Editor’s Note: This is the first in a series of stories regarding the potential renovation or replacement of Xenia High School and Warner Middle School. This part discusses the assessment of Xenia High School. Tomorrow we will discuss the assessment of Warner.
XENIA — Xenia Community School District officials are soon going to make a decision that will impact thousands of students.
Administrators — along with school board members — will determine what to do with the aging, outdated high school and middle school buildings. The Ohio School Facilities Commission, should it select Xenia’s project, is willing to pay for about half the work, much like it did for the recent elementary school construction.
The question is whether to renovate or build new, if the board members decide to do anything.
Whatever they choose, a study of both buildings determine some action is necessary. And it goes deeper than brick and mortar. The assessment, completed by the OSFC, revealed myriad items that need attention.
“While the outward appearance of both buildings isn’t indicative of significant issues — behind the walls, above the drop ceilings, and in the mechanical rooms — there are numerous, critical repairs needed, as indicated in the state’s assessments,” Assistant Superintendent of Business Operations Christy Fielding said. “In general, most aspects of the buildings are starting to reach end of life and need major repairs or replacement.”
Originally built in 1976, the high school sits on 40.6 acres and contains 176,967 square feet including the 2000 addition. Only the 2000 addition has handicap access, according to the OSFC assessment.
The building itself is inadequate for the enrollment of nearly 1,400 students. Based on the square footage, teaching stations and grades housed, the capacity is 1,060, the OSFC concluded.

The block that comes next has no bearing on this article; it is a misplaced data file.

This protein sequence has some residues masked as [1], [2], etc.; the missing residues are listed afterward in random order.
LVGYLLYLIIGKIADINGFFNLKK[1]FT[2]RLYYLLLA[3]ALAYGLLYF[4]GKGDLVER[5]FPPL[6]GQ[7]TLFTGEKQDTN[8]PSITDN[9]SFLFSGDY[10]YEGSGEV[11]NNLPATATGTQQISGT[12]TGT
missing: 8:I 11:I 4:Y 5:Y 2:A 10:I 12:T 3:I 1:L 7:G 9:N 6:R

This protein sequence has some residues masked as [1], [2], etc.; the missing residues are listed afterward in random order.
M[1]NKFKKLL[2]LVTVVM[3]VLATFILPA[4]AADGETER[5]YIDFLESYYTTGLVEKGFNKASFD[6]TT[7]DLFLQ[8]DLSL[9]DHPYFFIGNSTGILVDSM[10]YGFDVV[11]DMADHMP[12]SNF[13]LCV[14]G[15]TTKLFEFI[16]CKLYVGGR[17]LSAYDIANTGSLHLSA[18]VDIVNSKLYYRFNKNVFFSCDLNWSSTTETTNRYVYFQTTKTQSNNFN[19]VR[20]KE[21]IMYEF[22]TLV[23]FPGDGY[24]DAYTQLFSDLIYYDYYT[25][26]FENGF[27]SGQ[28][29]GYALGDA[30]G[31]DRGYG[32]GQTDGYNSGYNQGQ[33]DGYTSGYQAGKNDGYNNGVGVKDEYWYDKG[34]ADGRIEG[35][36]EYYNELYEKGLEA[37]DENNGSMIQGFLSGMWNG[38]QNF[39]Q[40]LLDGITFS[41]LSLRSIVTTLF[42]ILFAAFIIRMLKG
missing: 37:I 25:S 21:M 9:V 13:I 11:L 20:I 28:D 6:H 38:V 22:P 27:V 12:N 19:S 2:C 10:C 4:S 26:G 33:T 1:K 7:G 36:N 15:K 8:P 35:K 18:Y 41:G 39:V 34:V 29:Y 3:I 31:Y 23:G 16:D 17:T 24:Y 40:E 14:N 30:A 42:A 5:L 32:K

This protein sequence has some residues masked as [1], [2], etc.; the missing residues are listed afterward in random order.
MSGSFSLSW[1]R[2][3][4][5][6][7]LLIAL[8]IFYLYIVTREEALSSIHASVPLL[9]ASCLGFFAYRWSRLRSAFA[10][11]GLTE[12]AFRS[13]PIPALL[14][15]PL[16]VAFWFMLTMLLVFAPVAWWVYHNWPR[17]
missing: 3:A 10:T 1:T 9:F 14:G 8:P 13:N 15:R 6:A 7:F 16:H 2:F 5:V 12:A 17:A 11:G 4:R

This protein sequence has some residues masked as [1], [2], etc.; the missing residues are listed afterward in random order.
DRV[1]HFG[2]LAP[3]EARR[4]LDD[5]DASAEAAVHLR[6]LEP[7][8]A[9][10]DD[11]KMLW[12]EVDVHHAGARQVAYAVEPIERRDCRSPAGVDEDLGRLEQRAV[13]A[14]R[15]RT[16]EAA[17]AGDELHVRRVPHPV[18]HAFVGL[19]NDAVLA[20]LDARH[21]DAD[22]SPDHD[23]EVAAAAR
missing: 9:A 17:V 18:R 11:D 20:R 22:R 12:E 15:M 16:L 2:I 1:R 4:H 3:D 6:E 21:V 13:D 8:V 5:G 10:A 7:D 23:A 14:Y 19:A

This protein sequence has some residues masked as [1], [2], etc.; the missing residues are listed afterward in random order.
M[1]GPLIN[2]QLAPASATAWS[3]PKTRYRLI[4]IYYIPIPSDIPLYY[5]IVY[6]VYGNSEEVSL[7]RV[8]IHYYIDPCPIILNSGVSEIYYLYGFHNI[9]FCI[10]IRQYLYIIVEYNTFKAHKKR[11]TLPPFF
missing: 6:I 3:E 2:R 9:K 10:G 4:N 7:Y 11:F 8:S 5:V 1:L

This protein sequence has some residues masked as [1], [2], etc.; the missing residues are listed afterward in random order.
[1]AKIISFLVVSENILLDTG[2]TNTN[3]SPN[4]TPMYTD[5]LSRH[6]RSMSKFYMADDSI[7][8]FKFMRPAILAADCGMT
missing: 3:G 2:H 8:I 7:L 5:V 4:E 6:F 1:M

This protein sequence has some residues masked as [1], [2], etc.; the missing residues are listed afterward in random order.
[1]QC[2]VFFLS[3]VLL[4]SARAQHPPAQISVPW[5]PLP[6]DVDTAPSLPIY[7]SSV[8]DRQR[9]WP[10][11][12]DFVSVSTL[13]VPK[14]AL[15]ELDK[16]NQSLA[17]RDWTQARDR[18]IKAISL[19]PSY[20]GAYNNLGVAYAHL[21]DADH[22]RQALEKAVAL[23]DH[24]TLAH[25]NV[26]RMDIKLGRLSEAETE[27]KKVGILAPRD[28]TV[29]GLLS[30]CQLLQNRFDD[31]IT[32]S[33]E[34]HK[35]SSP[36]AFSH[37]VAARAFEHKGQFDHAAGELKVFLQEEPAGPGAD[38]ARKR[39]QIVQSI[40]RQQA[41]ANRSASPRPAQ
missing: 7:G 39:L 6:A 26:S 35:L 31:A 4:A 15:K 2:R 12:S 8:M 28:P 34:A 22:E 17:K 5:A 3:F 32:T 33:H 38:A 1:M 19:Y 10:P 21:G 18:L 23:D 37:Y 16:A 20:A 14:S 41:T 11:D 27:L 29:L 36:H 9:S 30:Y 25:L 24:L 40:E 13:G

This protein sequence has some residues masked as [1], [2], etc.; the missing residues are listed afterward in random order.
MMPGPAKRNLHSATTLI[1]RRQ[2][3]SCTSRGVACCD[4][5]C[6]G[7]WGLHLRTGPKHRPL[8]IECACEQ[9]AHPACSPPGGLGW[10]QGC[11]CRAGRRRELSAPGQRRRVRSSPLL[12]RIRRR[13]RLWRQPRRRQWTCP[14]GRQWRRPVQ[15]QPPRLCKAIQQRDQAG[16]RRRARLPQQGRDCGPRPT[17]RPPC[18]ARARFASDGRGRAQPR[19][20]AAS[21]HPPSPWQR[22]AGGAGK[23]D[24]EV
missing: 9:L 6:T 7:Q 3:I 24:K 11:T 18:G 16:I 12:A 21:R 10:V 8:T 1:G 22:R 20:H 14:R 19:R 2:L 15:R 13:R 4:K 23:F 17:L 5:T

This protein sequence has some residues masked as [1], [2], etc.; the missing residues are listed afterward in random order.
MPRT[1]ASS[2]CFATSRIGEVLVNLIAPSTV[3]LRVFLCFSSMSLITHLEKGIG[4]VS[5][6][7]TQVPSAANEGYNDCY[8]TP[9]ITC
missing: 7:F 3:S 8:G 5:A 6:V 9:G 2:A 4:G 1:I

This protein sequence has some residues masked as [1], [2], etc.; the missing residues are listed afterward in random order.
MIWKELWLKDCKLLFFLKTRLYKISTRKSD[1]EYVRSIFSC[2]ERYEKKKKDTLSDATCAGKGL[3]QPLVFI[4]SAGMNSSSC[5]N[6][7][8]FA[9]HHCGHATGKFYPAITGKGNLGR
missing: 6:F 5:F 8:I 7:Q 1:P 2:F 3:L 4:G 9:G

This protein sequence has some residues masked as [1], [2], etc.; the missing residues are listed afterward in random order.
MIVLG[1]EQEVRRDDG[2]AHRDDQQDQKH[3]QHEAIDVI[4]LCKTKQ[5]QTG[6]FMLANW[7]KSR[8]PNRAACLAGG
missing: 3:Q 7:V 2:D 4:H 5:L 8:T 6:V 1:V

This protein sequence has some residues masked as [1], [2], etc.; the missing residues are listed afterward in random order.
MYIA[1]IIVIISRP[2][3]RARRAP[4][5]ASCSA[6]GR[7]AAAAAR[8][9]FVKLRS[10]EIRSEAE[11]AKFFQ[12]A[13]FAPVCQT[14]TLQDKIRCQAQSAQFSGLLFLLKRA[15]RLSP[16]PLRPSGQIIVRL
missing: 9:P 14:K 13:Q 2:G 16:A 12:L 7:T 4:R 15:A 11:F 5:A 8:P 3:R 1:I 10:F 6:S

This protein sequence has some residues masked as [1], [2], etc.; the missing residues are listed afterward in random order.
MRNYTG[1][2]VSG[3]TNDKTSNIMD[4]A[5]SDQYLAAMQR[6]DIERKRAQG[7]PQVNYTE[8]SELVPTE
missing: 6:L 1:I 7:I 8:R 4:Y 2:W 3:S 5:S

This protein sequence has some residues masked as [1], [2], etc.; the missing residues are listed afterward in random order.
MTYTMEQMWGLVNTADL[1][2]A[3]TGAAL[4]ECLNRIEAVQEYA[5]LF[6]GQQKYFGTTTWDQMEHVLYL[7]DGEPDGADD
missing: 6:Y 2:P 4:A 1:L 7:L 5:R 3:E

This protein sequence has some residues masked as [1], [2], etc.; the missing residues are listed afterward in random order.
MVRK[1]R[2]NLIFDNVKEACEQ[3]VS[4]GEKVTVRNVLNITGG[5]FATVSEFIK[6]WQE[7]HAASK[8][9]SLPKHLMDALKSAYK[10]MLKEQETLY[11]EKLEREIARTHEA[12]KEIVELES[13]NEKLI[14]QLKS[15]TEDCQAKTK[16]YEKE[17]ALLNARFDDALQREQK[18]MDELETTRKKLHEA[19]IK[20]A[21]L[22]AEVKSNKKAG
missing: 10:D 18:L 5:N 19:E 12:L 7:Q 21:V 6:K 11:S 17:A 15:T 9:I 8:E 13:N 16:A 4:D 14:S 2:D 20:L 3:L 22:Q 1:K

Complete renovation would cost $28.3 million.
The original heating, ventilation and air conditioning system is in poor condition, while the HVAC for the 2000 addition is in fair condition. The assessment recommends a new HVAC system to achieve compliance with Ohio Building Code and Ohio School Design standards and to replace the the existing duct work to facilitate efficient exchange of conditioned air.
Complete overhaul of the HVAC system is estimated to cost around $6.1 million of the total cost.
The roof of the original building is in poor condition, while the roof installed with the 2000 addition was deemed to be in fair shape. However the entire roof needs to be replaced to meet Ohio School Design Manual guidelines for its age.
While the electrical system is in fair condition, it needs to be replaced because spare parts are not readily available. There is no emergency generator and the majority of the classrooms are not equipped with adequate electrical outlets.
The plumbing system needs to be updated to include 37 new lavatories, 22 urinals, and 23 faucets and valves in addition to make sure drinking fountains meet ADA requirements.
The aluminum windows throughout the building need to be replaced, while some exterior walls need repair.
A long list of items under “general finishes” need to be replaced including the interior and emergency lighting, security system, gymnasium bleachers, toilet partitions, fire alarm system and kitchen equipment.
Handicapped access needs to be addressed as exterior entrances are not ADA compliant due to their size. Among the items needed are a new power-assist door opener, two chair lifts, one elevator with two stops, 18 toilets, 16 sinks, 9 urinals, 18 toilet partitions and 36 toilet accessories.
The technology system, exterior doors, sidewalks and asphalt parking lots need to be replaced as well.
“Some issues are more critical than others, but the fact is that money raised through the permanent improvement levy alone cannot cover the costs of all the needs …” Fielding said.
Contact Scott Halasz at 937-502-4507.